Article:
Ball told leaders that his office suggests that each and every state agency – including the Legislature – should have about three months worth of salary and core expenses in reserve at all times.
What would happen if the governor and Legislature got into an historic budget fight and no budget was adopted when the fiscal year started each July 1.
Would state agencies shut down?
Would citizens lose critical services?
No way, that’s only Congress that acts so irresponsibly, some may say. But Ball said that’s exactly what has happened in Iowa, Minnesota, and Wisconsin in recent years.
But when politicians, especially fiscally conservative Republican politicians, see such big cash surpluses, their palms begin to sweat a bit.
What will their constituents think?
Will they demand some kind of tax cut?
In reality, many lawmakers would like to put more money into public and higher education – especially now after a new GOP-required public school grading program has turned up so many schools with F, D, and C grades.
While it’s true that Florida’s school grading program – now more than a decade old – reformed that state’s education system, it’s also true that Florida has poured hundreds of millions of new dollars into their schools.
The final audit of last fiscal year, released to the top legislative leaders, finds a $122 million surplus in the Education Fund. That’s after money by law must go into the Education Fund’s Rainy Day Fund.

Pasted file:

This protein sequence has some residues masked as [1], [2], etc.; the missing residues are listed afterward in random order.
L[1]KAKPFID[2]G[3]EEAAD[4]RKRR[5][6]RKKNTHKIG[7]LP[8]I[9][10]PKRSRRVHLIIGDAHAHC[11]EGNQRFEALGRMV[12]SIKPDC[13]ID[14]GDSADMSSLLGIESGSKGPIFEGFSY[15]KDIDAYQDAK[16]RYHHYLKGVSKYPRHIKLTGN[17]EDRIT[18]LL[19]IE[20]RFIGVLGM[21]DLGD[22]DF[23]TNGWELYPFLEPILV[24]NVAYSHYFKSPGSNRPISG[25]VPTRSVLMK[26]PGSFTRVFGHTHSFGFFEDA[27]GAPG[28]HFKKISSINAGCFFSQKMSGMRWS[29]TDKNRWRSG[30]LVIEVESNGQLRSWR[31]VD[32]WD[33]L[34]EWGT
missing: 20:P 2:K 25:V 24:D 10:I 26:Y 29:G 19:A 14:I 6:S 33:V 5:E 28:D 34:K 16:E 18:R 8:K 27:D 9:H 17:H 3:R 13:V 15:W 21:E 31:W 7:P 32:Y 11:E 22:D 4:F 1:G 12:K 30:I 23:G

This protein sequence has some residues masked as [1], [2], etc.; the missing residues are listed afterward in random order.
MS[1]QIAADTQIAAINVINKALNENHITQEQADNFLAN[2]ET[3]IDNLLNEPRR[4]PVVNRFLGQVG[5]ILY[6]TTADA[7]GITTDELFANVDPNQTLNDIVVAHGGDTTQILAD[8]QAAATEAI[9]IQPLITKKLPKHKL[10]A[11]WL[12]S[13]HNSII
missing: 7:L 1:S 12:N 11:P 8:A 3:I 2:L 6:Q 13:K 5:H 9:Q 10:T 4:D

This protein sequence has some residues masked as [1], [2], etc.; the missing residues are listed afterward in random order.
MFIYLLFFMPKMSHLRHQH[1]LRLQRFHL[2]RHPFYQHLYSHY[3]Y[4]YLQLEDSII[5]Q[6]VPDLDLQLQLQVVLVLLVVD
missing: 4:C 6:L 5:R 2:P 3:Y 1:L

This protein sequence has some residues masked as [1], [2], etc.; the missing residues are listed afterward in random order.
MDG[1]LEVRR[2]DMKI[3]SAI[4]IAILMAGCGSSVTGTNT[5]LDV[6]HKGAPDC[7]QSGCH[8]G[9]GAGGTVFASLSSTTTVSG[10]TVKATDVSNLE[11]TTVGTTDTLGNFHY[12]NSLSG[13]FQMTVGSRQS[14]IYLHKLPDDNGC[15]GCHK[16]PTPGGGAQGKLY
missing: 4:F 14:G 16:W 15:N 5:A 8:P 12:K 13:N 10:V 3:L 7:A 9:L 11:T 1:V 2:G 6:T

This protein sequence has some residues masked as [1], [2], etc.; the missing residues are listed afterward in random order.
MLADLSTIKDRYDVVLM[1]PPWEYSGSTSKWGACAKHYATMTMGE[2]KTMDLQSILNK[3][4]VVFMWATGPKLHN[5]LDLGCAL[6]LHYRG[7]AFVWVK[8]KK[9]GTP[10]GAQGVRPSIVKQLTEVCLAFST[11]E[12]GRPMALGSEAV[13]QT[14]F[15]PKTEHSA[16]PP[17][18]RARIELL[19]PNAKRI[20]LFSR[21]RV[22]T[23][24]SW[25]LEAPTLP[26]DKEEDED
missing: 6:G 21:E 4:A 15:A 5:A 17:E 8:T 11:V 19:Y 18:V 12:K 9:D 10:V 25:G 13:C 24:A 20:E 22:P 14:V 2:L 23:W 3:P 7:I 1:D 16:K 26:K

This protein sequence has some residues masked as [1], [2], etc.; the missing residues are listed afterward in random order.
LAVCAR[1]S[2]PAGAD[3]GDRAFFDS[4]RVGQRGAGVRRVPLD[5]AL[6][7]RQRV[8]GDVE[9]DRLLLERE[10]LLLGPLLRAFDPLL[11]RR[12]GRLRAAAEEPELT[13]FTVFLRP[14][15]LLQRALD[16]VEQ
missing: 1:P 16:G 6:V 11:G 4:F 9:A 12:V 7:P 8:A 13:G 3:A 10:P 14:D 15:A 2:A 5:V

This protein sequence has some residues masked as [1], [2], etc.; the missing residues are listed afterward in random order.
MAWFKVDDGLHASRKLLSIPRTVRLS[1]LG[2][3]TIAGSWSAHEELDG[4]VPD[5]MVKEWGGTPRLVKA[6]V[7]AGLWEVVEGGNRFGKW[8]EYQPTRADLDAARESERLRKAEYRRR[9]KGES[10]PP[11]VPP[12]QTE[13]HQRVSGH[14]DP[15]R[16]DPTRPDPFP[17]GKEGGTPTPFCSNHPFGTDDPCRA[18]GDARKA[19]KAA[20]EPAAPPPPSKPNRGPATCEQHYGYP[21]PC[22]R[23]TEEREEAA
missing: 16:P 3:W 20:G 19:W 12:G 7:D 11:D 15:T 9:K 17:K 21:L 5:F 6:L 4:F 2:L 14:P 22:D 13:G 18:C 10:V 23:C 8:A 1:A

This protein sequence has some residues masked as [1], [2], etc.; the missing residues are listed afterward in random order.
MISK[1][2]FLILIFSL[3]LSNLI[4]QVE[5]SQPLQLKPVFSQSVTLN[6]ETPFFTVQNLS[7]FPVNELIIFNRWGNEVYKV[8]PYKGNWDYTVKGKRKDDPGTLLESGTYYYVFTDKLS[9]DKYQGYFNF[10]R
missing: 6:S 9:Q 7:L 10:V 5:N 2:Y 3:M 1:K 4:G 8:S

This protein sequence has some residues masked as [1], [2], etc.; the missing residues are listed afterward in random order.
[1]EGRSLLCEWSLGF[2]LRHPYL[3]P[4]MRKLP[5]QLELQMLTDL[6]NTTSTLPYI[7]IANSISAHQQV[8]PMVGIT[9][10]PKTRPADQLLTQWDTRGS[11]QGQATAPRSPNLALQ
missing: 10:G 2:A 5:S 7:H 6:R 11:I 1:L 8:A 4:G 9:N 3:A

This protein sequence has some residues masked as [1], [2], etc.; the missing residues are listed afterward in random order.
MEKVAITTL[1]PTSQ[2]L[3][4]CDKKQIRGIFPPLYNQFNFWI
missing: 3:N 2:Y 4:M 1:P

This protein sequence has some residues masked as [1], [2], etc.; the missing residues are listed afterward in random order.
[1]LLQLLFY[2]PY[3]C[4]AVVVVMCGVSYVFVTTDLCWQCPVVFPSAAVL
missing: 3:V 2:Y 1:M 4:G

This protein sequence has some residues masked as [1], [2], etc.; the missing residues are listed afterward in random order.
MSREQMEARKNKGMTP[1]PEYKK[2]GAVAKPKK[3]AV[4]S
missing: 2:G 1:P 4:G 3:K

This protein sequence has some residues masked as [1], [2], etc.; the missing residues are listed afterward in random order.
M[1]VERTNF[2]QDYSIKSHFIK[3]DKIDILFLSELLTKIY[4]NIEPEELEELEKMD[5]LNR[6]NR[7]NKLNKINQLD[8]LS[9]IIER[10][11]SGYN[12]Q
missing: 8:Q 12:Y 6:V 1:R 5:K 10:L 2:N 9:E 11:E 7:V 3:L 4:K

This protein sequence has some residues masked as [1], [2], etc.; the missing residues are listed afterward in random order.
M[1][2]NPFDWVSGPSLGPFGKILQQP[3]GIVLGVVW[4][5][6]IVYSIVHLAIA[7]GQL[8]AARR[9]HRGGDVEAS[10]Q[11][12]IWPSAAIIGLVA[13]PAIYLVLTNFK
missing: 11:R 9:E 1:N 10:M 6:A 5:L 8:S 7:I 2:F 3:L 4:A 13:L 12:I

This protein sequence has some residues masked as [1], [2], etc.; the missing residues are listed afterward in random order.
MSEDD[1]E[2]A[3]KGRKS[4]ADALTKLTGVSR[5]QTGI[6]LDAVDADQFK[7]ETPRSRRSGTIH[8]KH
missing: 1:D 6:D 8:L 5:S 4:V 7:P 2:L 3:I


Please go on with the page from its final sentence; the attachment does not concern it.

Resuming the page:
That comes mainly in higher personal and corporate income taxes.
There’s actually no extra cash in the General Fund, which is fueled by the sales tax.
GOP Gov. Gary Herbert has been saying for more than a year that Utah – under the wise fiscal management of Republicans like himself and the legislative majority – is the U.S. leader in recovery from the Great Recession.
But look at some of these numbers.
The personal income tax take from fiscal 2012 to fiscal 2013 was up a whopping 15.7 percent to $2.5 billion.
But the corporate income tax? Up 25.7 percent over the previous year to $272 million.
Maybe the state song should be changed from “Utah We Love Thee” to “Happy Days Are Here Again.”
And you may recall that the Legislature over the last several years have loosened up liquor control – now you can get liquor by the drink in properly state-licensed bars.
Liquor sales, from all sources, are up 14.9 percent, or $11 million more.
There’s serious talk that lawmakers will consider some kind of vehicle fuel tax hike come January’s general legislative session.
Even though Utahns got back on the road last year as the recession ended, motor fuel taxes went up only 0.3 percent.
Because of the federal government’s sequestration, federal funds coming into state government dropped by 12.1 percent, or $55 million in general state revenues.
(Actually, overall federal funds, including things like the Utah National Guard, Transportation and Medicaid, make up a third of the state budget.)
In a press release, Herbert said: “Utah’s steady economic progress is evident on several fronts—job creation, a dropping unemployment rate, and additional revenues for the state. “This surplus is not only encouraging, it’s needed. We can now augment the critical investment we make in education and economic development.”